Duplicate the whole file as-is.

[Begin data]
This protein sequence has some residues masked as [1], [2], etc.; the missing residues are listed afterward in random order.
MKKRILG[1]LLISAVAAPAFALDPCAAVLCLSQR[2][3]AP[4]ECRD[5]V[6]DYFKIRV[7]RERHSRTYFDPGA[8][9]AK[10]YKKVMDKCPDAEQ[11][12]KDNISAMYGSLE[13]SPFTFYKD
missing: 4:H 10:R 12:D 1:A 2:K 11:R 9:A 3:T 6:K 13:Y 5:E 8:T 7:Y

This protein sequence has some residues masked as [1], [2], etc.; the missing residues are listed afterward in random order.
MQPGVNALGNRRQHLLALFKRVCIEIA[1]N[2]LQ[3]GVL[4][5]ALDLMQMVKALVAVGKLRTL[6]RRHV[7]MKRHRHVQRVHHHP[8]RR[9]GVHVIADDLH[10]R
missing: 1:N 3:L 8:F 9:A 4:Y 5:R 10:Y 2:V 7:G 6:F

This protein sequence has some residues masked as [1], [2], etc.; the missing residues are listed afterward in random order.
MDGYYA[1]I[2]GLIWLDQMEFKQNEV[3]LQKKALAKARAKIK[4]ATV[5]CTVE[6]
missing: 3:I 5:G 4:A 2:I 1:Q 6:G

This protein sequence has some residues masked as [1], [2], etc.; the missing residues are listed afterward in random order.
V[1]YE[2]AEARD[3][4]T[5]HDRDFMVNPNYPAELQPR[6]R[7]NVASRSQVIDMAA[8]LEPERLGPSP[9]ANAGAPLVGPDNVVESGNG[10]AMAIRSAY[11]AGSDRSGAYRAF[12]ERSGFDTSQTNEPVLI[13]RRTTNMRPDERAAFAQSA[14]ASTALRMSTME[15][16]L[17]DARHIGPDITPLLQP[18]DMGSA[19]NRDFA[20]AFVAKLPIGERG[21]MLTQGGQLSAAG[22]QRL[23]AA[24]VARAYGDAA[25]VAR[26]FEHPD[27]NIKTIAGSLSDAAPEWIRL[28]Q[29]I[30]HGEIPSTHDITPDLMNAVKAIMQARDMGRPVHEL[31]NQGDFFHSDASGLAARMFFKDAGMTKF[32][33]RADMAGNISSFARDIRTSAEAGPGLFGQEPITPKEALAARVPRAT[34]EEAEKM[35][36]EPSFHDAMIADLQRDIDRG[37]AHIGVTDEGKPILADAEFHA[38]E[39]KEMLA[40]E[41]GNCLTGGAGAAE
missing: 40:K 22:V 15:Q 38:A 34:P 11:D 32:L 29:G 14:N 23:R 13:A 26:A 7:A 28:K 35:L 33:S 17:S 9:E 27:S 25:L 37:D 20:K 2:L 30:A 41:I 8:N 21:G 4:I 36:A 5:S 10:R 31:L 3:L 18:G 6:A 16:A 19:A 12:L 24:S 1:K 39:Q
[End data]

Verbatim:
This protein sequence has some residues masked as [1], [2], etc.; the missing residues are listed afterward in random order.
MKKRILG[1]LLISAVAAPAFALDPCAAVLCLSQR[2][3]AP[4]ECRD[5]V[6]DYFKIRV[7]RERHSRTYFDPGA[8][9]AK[10]YKKVMDKCPDAEQ[11][12]KDNISAMYGSLE[13]SPFTFYKD
missing: 4:H 10:R 12:D 1:A 2:K 11:R 9:A 3:T 6:K 13:Y 5:E 8:T 7:Y

This protein sequence has some residues masked as [1], [2], etc.; the missing residues are listed afterward in random order.
MQPGVNALGNRRQHLLALFKRVCIEIA[1]N[2]LQ[3]GVL[4][5]ALDLMQMVKALVAVGKLRTL[6]RRHV[7]MKRHRHVQRVHHHP[8]RR[9]GVHVIADDLH[10]R
missing: 1:N 3:L 8:F 9:A 4:Y 5:R 10:Y 2:V 7:G 6:F

This protein sequence has some residues masked as [1], [2], etc.; the missing residues are listed afterward in random order.
MDGYYA[1]I[2]GLIWLDQMEFKQNEV[3]LQKKALAKARAKIK[4]ATV[5]CTVE[6]
missing: 3:I 5:G 4:A 2:I 1:Q 6:G

This protein sequence has some residues masked as [1], [2], etc.; the missing residues are listed afterward in random order.
V[1]YE[2]AEARD[3][4]T[5]HDRDFMVNPNYPAELQPR[6]R[7]NVASRSQVIDMAA[8]LEPERLGPSP[9]ANAGAPLVGPDNVVESGNG[10]AMAIRSAY[11]AGSDRSGAYRAF[12]ERSGFDTSQTNEPVLI[13]RRTTNMRPDERAAFAQSA[14]ASTALRMSTME[15][16]L[17]DARHIGPDITPLLQP[18]DMGSA[19]NRDFA[20]AFVAKLPIGERG[21]MLTQGGQLSAAG[22]QRL[23]AA[24]VARAYGDAA[25]VAR[26]FEHPD[27]NIKTIAGSLSDAAPEWIRL[28]Q[29]I[30]HGEIPSTHDITPDLMNAVKAIMQARDMGRPVHEL[31]NQGDFFHSDASGLAARMFFKDAGMTKF[32][33]RADMAGNISSFARDIRTSAEAGPGLFGQEPITPKEALAARVPRAT[34]EEAEKM[35][36]EPSFHDAMIADLQRDIDRG[37]AHIGVTDEGKPILADAEFHA[38]E[39]KEMLA[40]E[41]GNCLTGGAGAAE
missing: 40:K 22:V 15:Q 38:A 34:P 11:D 32:L 29:G 14:N 23:R 13:A 26:A 7:A 28:K 35:L 33:S 17:S 9:E 27:S 25:L 37:D 20:K 2:L 30:A 41:I 8:N 21:G 4:I 36:A 5:S 10:R 31:L 3:L 18:G 6:A 16:A 19:A 12:L 24:S 1:K 39:Q